There are currently about 1.5 million Cubans living in the U.S.—-mostly in south Florida. Most still have relatives living in Cuba. They send several billions of dollars every year. The majority of Cuban-Americans support Normalization of relations between our two countries. However, a relatively small minority of Cuban-Americans remain bitter because they or their relatives lost their homes and real estate when they moved to the U.S. after 1959. (Those who remained in Cuba did not lose their homes or automobiles.) Most Cubans living in Florida want to visit their families easily and inexpensively, so they want Normalization to proceed as fast as possible. However, those who are against this continue to write and publish articles describing how terrible the Castro government has been to its own people. Their outrageous claims sound normal to Americans who have been hearing these items for several decades: the Castros are imprisoning catholic priests and have thousands of political prisoners; the Castros foster child sex-slave operations; Cuba is a transfer point for billions of dollars in dangerous drugs heading to America; Cuba is developing cyber warfare programs, biological warfare, etc. It just goes on and on. After these claims are printed on the front page, then later fact-checked, retractions are usually buried deep in the back pages of newspapers. Americans who have never been to Cuba read these headlines, and articles written by others who have never been to Cuba. They then develop a very inaccurate view of Cubans, Cuban society, and the Cuban government.
What about those who are “unjustly imprisoned?” Consider a Cuban who steals a truck. He will probably be sentenced to prison. Once there, he can claim he is a Christian, and he has been jailed because of his religion. He can also claim he was jailed because of his political opinions. He can claim he is totally innocent, so his families believe him. Then a Cuban-American in Miami hears about his case, and writes about all the political prisoners and religious persecution in Cuba. Other Americans read about these activities, and demand that the process of Normalization must be reversed. Multiply this scenario by thousands, and stretch this out over decades. (The same things happen in the U.S.–some criminals who try to kill police officers end up dead. But all too often, the lead story is about an innocent, sweet young man who was murdered by the police for no reason.)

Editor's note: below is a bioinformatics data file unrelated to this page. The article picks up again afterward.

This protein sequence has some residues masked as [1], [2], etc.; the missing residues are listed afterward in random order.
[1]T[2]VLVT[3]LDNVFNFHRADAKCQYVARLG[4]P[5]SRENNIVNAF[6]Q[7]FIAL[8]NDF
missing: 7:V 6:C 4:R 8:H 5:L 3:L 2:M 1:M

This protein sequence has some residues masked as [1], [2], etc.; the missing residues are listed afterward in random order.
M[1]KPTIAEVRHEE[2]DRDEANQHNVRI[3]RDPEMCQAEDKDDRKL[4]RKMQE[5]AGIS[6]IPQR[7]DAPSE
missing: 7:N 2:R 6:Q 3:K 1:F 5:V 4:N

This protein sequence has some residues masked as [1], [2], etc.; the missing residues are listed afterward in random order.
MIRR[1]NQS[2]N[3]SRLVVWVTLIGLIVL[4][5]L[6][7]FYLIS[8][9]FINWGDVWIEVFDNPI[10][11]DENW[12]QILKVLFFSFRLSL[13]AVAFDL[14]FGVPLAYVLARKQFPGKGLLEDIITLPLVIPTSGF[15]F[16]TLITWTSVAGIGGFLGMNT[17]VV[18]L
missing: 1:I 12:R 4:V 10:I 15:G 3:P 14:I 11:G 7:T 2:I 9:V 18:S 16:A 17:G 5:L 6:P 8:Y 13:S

But—let’s assume for the moment that all these horrific claims about the Cuban government are true. If so, why would we stop Normalization and reverse the process? When punishment is applied, it doesn’t hurt any Cuban government officials. It only makes life tougher for the Cuban people—the people who love and admire us—the American people. During the Cold War, Americans were encouraged to visit the Soviet Union and eastern Europe, make friends, and tell them about democracy and America. This would have been the best policy towards Cuba for the past 5 decades. Change in Cuba would have happened much more quickly.
Today, it is rare to find an American who has visited Cuba who believes these outrageous claims. In my opinion, the most disgusting Cuban-Americans are those who continue to make these claims, but HAVE NEVER BEEN TO CUBA! Two examples would be U.S. Senators Ted Cruz and Marco Rubio. All they know about their homeland is what their parents told them about Cuba in the 1950’s. In contrast, many conservative, Republican Cuban-Americans have visited Cuba in the past two years. Almost all of them now support Normalization.
So if you still believe all the Cold War rhetoric, I urge you to visit Cuba soon. If you keep an open mind, I’m sure you will change it. Cuba is a safe, friendly country full of people who love Americans. They just can’t understand why the Embargo continues, even though a large majority of Americans are against it. They ask, “so what’s the point of a democracy, if the majority doesn’t rule?” It’s a great question.